Lay Judge Dismissed For Urging Death Penalty: Breivik Boasts About 'Sophisticated' Attack

By in Oslo

The second day of the trial of Anders Behring Breivik began with an upset as the court dismissed a lay judge who had called for the death penalty for the mass murderer in an online comment. Once the trial resumed, Breivik boasted he had carried out "the most sophisticated and spectacular political attack committed in Europe since World War II."

Anders Behring Breivik arriving in court on Tuesday. Zoom
DPA

Anders Behring Breivik arriving in court on Tuesday.

The trial of Norwegian mass murderer Anders Behring Breivik, who killed 77 people last July, was disrupted at the start of its second day on Tuesday when it emerged that one of the lay judges had said the death penalty would be the only just punishment.

The presiding judge, Wenche Elizabeth Arntzen, confirmed a media report that Thomas I., a 33-year-old receptionist from Oslo, had written an online comment on the day after the attack last July that "the death penalty is the only just punishment!!!!!!!!" for Breivik.

Norway doesn't have the death penalty.

Breivik's defense attorneys, the state prosecutors and the co-plaintiffs called for the judge to be removed because his impartiality was in doubt. The court retired for brief consultation and decided that the lay judge be dismissed and replaced by a backup judge.

Police had spent Monday night checking whether Thomas I. had written the comment found under an article published by the newspaper VG. An online anti-racism magazine, Vepsen, had reported that the lay judge used a Facebook profile for his comment. Vepsen tracked the corresponding email address back to him, and also found his portrait photo.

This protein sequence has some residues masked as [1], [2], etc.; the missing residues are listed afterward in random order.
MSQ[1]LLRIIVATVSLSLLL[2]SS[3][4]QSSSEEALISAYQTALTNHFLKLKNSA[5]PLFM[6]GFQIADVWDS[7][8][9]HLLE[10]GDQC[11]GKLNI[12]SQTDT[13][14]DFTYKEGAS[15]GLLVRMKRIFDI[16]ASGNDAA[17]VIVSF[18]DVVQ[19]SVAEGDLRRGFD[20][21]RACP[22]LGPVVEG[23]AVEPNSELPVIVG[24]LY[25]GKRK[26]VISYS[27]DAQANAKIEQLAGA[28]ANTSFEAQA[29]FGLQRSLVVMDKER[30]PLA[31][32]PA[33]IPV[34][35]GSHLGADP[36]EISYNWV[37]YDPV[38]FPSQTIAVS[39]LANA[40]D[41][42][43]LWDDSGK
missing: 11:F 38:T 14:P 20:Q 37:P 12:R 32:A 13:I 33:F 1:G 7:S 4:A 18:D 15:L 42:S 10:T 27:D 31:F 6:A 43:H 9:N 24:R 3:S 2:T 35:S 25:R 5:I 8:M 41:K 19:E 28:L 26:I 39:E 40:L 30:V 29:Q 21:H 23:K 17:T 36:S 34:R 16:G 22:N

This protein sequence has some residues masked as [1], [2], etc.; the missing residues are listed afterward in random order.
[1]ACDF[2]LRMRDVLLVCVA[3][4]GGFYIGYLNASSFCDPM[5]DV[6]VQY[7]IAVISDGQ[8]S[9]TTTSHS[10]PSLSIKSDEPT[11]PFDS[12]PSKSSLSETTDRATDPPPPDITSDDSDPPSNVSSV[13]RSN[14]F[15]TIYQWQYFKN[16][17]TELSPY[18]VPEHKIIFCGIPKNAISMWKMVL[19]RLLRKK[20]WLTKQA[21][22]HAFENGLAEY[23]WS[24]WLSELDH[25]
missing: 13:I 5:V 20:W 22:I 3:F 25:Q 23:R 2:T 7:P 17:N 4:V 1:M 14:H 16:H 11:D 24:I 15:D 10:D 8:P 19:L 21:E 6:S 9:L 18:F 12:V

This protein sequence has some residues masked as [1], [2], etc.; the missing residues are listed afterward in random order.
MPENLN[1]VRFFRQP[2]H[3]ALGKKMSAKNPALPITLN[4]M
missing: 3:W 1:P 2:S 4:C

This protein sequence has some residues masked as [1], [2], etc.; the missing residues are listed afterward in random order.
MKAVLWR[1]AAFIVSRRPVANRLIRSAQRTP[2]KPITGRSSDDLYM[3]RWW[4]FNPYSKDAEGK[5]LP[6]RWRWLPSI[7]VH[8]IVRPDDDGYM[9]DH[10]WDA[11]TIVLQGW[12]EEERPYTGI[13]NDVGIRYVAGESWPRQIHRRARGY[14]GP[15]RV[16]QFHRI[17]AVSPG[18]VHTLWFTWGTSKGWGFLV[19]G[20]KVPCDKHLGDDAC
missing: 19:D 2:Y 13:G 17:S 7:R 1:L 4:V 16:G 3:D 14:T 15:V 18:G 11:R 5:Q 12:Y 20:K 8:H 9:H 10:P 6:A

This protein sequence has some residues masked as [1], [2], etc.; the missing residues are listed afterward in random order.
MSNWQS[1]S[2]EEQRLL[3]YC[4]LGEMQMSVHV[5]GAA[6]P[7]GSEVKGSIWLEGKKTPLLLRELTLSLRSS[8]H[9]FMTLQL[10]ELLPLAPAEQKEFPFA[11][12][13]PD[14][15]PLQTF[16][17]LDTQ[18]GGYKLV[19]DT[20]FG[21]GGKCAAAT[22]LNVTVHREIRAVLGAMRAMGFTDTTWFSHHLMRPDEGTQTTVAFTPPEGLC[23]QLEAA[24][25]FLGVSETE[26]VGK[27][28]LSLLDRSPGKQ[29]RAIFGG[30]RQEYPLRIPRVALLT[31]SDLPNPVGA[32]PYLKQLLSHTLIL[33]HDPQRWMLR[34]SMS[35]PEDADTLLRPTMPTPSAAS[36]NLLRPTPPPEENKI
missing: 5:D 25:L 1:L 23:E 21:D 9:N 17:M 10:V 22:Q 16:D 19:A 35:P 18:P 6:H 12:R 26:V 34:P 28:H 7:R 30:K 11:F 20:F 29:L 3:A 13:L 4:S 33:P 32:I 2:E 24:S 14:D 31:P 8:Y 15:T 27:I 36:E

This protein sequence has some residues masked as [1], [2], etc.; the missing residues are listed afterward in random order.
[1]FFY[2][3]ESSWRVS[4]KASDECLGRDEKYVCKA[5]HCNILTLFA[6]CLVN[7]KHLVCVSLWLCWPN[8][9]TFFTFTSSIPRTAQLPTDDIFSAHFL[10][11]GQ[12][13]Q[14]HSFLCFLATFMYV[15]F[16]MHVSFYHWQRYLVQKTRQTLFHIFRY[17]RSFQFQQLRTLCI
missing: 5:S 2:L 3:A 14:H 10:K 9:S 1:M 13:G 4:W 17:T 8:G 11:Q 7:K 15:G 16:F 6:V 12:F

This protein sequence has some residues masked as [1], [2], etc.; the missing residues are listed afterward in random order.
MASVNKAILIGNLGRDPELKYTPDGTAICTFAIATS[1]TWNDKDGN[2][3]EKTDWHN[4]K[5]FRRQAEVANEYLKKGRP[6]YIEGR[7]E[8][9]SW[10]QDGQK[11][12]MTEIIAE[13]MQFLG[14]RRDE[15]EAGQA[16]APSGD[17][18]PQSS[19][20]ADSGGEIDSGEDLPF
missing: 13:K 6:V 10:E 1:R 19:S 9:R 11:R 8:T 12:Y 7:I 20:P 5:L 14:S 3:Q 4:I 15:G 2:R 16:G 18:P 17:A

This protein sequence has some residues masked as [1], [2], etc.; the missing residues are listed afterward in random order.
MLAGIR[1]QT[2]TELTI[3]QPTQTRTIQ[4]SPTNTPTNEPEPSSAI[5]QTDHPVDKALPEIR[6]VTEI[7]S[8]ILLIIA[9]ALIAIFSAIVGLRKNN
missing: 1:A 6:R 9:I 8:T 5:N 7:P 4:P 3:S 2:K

'A Serious Setback'

The editor-in-chief of Expo, a Swedish Internet magazine linked with Vepsen, told SPIEGEL ONLINE: "That could be a serious setback for the trial."

Three citizens were selected at random to sit with two professional judges on the panel trying Breivik.

The maximum penalty Breivik faces, if found criminally responsible, is 21 years in prison, but this could be extended indefinitely if he is still considered a danger to society after that period.

At the start of his trial on Monday, Breivik, 33, gave a clenched-fist salute, smirked at the court and pleaded not guilty.

Once the trial resumed on Tuesday, Breivik read from a prepared statement and boasted about the killings.

"I have carried out the most sophisticated and spectacular attack committed in Europe since the Second World War," he told the court.

Breivik has said he acted in defense of his own country by setting off a car bomb in Oslo that killed eight people in the government district of Oslo, and then shooting dead 69 people at a youth summer camp organized by the ruling Labour Party.

cro -- with wire reports

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